"If things don't change, emissions will gather pace in the 2020s as the spike of forests planted the 1990s are harvested. Fortunately the government recognises this and wants to identify changes to the NZETS that could help increase the rate of forest planting."

The discussion document poses a number of questions for public consultation, but rules out including agriculture in the ETS, even though this is the source of 50% of the nation's emissions.

Rhodes says it is difficult to fathom how agriculture could be ruled 'out of scope'. It is also contrary to the recommendations of the government's own 2011 independent review of the NZETS, which envisaged agriculture being slowly phased into the scheme.

"All investors in land in New Zealand need to be given the same market signals about their role in reducing emissions. This includes those aspects of the ETS that encourage carbon forestry. It is important that land owners – who can be farmers – factor in carbon as an income stream additional to that from the eventual log harvest," he says.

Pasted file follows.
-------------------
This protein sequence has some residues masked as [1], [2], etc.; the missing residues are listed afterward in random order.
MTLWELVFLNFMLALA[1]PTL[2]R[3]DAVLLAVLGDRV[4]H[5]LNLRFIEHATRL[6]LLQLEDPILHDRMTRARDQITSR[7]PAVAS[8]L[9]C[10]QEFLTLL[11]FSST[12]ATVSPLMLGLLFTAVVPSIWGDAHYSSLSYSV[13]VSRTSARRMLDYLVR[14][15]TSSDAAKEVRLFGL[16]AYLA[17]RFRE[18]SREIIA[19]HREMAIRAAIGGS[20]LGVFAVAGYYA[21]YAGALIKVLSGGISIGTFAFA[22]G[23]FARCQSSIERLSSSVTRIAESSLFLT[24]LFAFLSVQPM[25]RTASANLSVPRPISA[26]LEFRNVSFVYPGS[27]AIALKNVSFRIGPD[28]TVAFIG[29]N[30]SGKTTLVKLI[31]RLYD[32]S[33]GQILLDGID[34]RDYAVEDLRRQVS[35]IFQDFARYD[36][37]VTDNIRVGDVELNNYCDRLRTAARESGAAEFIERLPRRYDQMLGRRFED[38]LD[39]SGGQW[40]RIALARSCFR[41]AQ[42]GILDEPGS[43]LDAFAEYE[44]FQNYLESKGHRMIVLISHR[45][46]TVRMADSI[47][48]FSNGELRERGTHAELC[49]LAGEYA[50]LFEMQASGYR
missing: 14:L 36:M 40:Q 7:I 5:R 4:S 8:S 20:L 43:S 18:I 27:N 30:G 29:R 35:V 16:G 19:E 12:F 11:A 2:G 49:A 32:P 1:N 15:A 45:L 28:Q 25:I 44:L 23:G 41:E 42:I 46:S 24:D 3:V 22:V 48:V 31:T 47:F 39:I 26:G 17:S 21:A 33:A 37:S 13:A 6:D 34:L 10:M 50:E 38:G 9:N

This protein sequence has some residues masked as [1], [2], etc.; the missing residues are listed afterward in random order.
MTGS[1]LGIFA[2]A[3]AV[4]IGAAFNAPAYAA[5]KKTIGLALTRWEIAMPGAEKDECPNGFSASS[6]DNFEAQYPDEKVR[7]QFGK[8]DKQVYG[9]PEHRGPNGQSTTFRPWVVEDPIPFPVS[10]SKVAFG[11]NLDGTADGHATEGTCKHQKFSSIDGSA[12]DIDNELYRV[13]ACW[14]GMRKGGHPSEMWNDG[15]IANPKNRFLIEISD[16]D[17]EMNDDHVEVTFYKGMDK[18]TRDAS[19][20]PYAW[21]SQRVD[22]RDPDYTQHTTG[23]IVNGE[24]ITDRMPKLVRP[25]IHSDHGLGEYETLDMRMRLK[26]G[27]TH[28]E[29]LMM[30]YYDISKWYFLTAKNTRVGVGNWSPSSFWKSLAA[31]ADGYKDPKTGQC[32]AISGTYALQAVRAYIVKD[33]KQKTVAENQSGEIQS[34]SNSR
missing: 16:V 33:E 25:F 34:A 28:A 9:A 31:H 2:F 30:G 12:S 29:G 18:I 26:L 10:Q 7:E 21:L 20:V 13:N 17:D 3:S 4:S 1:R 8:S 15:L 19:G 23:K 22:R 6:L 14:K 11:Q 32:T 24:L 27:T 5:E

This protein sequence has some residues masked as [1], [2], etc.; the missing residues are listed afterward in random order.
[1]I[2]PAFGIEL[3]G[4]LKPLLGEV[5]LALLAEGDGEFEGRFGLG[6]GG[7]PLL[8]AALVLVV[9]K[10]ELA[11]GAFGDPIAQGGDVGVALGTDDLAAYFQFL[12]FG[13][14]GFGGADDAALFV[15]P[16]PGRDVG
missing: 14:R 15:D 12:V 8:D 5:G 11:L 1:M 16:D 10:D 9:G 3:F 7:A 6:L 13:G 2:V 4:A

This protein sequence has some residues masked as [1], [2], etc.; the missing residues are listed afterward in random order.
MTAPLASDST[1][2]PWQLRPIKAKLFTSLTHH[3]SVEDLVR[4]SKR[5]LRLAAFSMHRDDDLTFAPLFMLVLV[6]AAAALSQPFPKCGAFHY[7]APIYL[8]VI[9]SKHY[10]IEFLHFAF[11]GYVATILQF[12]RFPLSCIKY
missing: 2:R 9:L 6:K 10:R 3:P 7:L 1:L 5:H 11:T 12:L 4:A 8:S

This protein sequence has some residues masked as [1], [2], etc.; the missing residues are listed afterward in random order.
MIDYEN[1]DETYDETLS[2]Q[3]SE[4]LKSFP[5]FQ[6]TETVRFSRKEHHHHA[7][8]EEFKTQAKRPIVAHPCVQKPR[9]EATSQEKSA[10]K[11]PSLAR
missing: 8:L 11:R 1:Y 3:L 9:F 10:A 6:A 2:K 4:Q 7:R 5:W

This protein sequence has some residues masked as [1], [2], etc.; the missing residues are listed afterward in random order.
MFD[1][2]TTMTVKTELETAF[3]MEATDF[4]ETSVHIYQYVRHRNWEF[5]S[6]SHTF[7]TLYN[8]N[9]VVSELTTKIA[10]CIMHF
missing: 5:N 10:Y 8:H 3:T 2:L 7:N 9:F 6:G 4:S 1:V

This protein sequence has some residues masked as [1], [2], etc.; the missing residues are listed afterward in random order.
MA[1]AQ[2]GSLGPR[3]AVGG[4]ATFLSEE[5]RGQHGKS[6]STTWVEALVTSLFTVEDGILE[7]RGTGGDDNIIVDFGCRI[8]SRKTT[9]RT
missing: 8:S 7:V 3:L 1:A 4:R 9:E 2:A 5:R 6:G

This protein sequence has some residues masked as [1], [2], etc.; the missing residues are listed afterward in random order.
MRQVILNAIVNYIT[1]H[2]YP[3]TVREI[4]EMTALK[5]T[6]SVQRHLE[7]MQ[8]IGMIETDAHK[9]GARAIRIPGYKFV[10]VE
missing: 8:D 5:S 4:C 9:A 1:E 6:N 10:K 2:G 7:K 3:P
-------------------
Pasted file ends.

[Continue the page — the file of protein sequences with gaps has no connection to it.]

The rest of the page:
Forest owners would also like to see the phase out of subsidies to emitters, particularly given that record low carbon price levels have made this assistance unnecessary over the past few years.

Carbon price stability is particularly important to forest owners because of the long-term nature of their crop.

"If the ceiling price for carbon is to continue, logic suggests there should also be guidance on what the minimum price will be. All investors will want to know the points at which the government will or will not intervene in the market."


Source Rural News New Zealand

New Zealand dairy prices set to rise next year
International dairy prices are at a "particularly bad" part of the cycle, but are expected to improve substantially in the first half of next year, rural lending specialist Rabobank says.

New York-based Tim Hunt, who leads Rabobank's global dairy research team, said the market remained "fundamentally bearish".